Microsoft chops CEO shortlist to a handful of candidates

Ford's Alan Mulally, Nokia's Stephen Elop, and a couple of internal candidates reportedly make the cut to become the tech giant's next CEO.

Microsoft CEO Steve Ballmer with his company's Surface tablet. Josh Lowensohn/CNET

Microsoft has shortened its list of potential successors to replace CEO Steve Ballmer, according to Reuters.

In this group is Ford CEO Alan Mulally, former Nokia CEO Stephen Elop, Microsoft Executive VP Tony Bates, and Microsoft cloud and enterprise chief Satya Nadella. Reuters was unable to get other names, but a source familiar with the matter said there was at least one other internal candidate and a total of more or less five contenders.

Microsoft CEO Steve Ballmer, who has led the company for the past 13 years, announced in August that he would retire within 12 months once a replacement is found who will carry out Microsoft's new vision of offering more devices and services . The company's board has formed a special committee to seek out potential candidates. Meeting with Microsoft's shareholders, the committee has been narrowing down its list of possible successors from an initial 40 people, both internal and external.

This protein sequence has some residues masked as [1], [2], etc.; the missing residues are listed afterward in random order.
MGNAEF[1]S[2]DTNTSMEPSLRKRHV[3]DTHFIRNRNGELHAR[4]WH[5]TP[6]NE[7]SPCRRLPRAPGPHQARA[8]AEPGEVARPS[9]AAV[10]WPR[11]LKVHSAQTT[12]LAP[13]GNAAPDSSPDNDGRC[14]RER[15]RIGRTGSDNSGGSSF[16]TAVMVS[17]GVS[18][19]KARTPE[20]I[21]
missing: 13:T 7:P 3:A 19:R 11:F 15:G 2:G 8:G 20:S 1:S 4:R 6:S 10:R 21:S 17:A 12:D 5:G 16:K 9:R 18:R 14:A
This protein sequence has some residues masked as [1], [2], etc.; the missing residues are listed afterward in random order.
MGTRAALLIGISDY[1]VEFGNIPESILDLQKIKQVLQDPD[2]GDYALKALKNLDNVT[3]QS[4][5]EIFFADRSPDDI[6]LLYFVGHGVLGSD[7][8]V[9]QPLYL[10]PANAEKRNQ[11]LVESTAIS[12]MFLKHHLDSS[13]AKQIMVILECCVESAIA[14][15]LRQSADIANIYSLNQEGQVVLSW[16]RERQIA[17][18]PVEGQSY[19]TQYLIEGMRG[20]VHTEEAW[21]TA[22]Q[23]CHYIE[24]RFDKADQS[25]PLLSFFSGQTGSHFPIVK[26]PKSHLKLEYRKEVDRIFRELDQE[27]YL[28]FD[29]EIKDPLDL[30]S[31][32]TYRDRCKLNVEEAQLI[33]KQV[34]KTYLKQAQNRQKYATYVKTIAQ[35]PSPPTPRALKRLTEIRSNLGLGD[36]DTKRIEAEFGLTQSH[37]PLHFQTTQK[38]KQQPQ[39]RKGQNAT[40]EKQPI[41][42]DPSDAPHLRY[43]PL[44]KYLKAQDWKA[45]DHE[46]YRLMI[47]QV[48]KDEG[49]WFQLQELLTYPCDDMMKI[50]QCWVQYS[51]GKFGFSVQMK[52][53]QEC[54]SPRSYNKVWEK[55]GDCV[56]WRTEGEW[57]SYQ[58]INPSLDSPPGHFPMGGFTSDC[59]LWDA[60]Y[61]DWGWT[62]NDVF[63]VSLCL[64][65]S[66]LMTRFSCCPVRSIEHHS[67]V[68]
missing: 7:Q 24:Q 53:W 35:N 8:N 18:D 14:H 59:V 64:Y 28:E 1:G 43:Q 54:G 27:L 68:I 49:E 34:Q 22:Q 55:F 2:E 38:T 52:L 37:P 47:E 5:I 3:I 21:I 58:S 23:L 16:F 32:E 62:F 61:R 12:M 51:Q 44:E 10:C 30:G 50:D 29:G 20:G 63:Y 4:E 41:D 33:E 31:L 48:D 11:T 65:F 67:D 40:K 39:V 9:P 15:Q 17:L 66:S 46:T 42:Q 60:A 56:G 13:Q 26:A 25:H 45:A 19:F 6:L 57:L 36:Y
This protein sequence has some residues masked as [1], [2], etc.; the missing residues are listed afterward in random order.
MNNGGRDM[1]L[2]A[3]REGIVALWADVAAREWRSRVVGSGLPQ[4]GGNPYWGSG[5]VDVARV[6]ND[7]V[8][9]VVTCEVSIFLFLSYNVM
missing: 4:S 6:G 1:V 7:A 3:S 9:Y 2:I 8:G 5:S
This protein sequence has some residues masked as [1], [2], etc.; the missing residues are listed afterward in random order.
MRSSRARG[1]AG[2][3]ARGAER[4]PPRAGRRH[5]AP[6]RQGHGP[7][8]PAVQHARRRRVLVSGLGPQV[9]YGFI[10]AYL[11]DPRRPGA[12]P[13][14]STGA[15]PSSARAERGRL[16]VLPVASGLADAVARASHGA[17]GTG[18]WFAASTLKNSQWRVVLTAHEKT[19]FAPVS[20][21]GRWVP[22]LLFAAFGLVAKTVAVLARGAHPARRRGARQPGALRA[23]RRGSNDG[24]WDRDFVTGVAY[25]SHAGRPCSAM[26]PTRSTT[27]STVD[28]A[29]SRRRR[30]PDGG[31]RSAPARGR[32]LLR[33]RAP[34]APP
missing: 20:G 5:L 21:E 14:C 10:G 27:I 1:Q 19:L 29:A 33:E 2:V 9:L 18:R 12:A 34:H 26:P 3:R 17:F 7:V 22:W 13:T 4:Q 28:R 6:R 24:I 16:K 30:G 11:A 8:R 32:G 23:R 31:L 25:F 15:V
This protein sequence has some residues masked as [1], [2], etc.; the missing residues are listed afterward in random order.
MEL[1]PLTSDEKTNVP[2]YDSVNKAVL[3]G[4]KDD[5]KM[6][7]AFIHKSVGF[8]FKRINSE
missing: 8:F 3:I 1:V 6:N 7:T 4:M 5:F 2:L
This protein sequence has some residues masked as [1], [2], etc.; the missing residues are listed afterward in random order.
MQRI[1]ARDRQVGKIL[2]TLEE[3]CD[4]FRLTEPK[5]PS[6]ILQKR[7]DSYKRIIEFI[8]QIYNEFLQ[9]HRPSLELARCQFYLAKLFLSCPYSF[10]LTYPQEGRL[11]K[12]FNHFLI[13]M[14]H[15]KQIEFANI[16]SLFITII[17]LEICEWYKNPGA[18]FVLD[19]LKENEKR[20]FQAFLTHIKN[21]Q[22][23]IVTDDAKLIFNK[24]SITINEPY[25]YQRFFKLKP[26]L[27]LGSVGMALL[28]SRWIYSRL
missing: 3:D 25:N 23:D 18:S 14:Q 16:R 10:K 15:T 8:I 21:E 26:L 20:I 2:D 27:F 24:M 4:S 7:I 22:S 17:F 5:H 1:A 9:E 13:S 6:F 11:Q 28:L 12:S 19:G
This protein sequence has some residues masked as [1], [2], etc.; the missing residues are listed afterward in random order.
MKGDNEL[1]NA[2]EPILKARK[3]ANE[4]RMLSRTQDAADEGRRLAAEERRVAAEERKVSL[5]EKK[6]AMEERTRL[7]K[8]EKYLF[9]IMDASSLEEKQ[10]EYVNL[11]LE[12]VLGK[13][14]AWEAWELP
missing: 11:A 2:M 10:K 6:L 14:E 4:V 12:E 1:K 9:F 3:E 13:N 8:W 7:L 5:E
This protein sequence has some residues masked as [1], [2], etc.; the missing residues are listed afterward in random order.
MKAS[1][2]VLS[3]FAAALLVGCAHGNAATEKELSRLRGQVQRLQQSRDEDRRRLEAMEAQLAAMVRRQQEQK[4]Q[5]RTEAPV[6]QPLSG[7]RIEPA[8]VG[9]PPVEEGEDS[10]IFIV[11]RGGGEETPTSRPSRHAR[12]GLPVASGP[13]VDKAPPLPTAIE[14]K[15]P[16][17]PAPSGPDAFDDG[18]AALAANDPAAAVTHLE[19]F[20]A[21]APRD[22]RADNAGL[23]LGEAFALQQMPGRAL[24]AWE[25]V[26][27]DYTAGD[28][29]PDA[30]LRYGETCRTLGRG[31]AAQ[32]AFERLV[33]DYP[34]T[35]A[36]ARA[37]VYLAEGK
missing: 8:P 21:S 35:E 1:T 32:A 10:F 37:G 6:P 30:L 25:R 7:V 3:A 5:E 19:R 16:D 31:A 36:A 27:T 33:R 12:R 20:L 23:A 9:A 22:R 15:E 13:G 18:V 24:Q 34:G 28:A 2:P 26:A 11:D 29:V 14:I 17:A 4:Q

The committee has reportedly spoken with Elop , who will rejoin Microsoft when its $7.2 billion acquisition of the Finnish company's handset division closes. It has also reportedly talked to Mulally, who has been CEO of Ford for seven years. Initially, Mulally expressed disinterest in the position but has reportedly warmed up to the idea in recent weeks. Bates, who is also reportedly on the shortlist, had previously been CEO of Skype.

Names that were floated over the past couple of months but were not mentioned to Reuters are Computer Sciences CEO Mike Lawrie, former Windows Chief Steven Sinofsky, and former Juniper Networks CEO Kevin Johnson.

While Ballmer is expected to leave Microsoft within the next several months, recent reports say the seat change could happen as soon as the end of this year . According to Reuters, however, the process may take longer.

When contacted by CNET, Microsoft declined to comment.

 

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